|January 2019||RTX 2060/2070/2080|
|April 2019||GTX 1650/1660 Ti|
|October 2019||RX 5500M|
|January 2021||RTX 3070/3080|
|February 2021||RTX 3060|
|May 2021||RTX 3050/3050 Ti|
|June 2021||RX 6600M/6700M/6800M|
This shows how laptop CPU and GPU releases have varied in the past. While the past is not indicative of the future, generally there’s new laptop parts launched every year or so. Whether or not these are worthy improvements over the previous generation is a different conversation.
You don’t have to buy new! Save money buying “last gen”
Just because new hardware may be releasing soon, doesn’t mean you have to buy it. Chances are that what will become last gen when the new hardware launches will probably still work just fine. It’s quite rare for you to need to upgrade an entire laptop after just one hardware jump. This is generally not recommended as it’s an expensive upgrade path, in most cases you have to replace the entire machine.
There are of course exceptions to this rule, I’d say the Nvidia mobile Pascal GPUs were an example, as they offered a large performance boost over what cam before them.
Once new laptops are available, those machines that now become “last gen” often go on sale. This means that even if you don’t plan on buying a brand new gaming laptop, you can still take advantage of waiting for new laptops to launch to find a great sale on an existing model.
Just check performance comparisons between the old and new hardware and decide if that last generation hardware is fine for you, or if you think it’s worth paying the extra for what ever the performance difference may be.
Many of the newer 9th gen i7-9750H laptops don’t actually perform much better than the older 8th gen i7-8750H laptops. Although the 9th gen chip has slightly higher clock speeds on paper, often the power limit may be too low to permit these from being consistently hit. This is why it is important to look at more than just the spec sheet when shopping for a new laptop.
Don’t fall into the waiting trap!
“I’ll just wait for the next new thing” is a trap to avoid. There will ALWAYS be something new coming around the corner, this is the way technology works. If you fall into this trip, you’ll wait for something new to release, then rather than buying you’ll wait for the next new thing to release, and the next.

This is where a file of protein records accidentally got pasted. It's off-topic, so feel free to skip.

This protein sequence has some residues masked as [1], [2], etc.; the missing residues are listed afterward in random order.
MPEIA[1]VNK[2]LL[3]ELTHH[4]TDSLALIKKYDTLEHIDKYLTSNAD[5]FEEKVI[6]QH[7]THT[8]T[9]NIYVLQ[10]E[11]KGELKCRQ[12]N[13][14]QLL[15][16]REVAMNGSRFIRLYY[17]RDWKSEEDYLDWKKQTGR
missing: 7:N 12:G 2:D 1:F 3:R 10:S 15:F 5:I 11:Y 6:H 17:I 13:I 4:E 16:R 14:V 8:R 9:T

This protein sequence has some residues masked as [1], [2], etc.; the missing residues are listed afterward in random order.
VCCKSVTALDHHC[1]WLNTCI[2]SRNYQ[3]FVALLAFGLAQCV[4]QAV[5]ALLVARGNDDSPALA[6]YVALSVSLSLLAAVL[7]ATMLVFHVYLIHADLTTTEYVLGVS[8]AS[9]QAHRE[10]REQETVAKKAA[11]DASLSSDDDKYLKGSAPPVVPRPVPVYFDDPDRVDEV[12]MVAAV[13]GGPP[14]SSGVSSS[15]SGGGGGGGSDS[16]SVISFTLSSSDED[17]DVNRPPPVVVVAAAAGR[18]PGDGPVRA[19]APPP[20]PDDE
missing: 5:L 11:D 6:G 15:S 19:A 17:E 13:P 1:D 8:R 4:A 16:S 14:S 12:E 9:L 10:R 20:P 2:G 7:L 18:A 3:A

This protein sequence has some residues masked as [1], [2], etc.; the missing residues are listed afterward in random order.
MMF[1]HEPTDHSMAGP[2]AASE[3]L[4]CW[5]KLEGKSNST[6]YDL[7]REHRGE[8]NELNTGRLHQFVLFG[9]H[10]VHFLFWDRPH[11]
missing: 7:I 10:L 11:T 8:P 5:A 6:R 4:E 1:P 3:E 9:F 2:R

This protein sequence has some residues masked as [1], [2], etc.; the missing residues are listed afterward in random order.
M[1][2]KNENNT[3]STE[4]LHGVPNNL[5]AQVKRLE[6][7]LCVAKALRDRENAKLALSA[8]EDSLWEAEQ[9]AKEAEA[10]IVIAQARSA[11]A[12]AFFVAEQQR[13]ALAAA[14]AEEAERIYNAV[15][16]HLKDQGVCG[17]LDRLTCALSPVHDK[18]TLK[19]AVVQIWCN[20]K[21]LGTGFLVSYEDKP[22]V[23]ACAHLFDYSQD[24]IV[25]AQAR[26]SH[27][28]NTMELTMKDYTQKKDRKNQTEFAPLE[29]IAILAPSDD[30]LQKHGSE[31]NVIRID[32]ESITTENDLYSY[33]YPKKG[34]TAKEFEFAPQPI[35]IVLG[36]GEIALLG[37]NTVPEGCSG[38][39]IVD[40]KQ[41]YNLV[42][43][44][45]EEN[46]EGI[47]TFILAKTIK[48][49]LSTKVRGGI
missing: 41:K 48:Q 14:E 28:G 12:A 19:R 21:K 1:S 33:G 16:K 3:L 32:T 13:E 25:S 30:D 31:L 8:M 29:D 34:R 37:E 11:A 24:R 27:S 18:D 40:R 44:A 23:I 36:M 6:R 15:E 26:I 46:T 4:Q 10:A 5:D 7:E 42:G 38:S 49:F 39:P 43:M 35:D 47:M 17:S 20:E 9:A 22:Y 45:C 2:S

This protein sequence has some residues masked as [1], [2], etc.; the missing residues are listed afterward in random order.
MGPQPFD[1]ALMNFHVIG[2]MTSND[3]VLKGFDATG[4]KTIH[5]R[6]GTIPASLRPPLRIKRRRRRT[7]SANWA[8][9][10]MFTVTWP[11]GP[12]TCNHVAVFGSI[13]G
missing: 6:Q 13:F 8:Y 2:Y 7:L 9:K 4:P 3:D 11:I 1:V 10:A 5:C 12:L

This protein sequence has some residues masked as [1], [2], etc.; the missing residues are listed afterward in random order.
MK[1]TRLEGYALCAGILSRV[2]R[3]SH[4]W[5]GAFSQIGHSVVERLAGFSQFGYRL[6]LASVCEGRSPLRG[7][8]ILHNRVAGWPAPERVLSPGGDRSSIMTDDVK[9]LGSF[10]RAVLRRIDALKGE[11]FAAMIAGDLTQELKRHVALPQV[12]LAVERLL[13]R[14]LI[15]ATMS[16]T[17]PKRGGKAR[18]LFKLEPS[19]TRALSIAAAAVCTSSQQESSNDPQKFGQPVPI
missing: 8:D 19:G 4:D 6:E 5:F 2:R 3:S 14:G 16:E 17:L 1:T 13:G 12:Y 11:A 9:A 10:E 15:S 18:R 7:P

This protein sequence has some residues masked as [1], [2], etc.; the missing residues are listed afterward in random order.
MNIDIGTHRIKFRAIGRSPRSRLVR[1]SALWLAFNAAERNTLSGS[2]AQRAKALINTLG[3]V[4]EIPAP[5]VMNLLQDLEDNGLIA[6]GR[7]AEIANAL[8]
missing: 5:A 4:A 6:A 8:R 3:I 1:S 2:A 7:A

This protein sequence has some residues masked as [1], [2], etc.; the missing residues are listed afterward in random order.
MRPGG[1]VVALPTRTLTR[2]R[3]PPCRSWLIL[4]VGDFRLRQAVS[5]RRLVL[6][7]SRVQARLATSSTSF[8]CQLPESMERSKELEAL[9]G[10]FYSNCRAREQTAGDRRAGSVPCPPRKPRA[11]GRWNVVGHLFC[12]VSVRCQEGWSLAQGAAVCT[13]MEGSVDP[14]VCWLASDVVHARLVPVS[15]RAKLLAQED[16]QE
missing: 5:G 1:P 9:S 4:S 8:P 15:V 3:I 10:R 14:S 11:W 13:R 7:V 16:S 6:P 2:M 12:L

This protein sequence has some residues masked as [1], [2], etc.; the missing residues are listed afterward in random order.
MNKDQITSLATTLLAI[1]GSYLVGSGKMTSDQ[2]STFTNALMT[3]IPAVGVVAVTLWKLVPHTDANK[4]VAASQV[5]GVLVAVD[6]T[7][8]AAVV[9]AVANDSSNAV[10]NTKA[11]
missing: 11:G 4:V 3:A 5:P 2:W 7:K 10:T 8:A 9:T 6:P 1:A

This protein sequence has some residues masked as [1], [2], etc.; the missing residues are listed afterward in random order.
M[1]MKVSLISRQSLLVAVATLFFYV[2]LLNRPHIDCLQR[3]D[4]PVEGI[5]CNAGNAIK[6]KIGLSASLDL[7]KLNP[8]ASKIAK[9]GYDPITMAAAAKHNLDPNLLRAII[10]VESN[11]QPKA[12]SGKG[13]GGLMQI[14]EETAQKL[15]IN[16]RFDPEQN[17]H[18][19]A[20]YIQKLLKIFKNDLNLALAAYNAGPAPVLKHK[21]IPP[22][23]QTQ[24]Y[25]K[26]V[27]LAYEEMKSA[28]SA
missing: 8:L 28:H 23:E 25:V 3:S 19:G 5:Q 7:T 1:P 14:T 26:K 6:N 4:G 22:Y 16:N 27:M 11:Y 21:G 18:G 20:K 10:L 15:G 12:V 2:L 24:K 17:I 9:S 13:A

This is almost decision paralysis, rather than ever having a new gaming laptop to use and enjoy you’re waiting for some future promise of better performance.
When you consider all of the time that you could have otherwise spent enjoying your new system, it’s really not worth it. Trust me, I know. I spent years playing the “I’ll just wait for this next part to come out” game before finally upgrading my 2010 PC in 2017.
Sure, if something is a few months away, it’s worth waiting to see what happens for the previously discussed reasons. If it’s more than 6 months away though, consider if it’s worth it and if you’ll actually really be any better off by waiting. Does the gain of waiting beat what you’d be able to otherwise do with the machine during that time?
So when is the best time to buy a gaming laptop?
If you need something now, then you’re usually pretty safe to buy now as needed. The key exception is if there is known to be new technology extremely close to launch, then it’s likely worth waiting, either to get the new hardware, or get a good deal on a slightly older but still very capable model.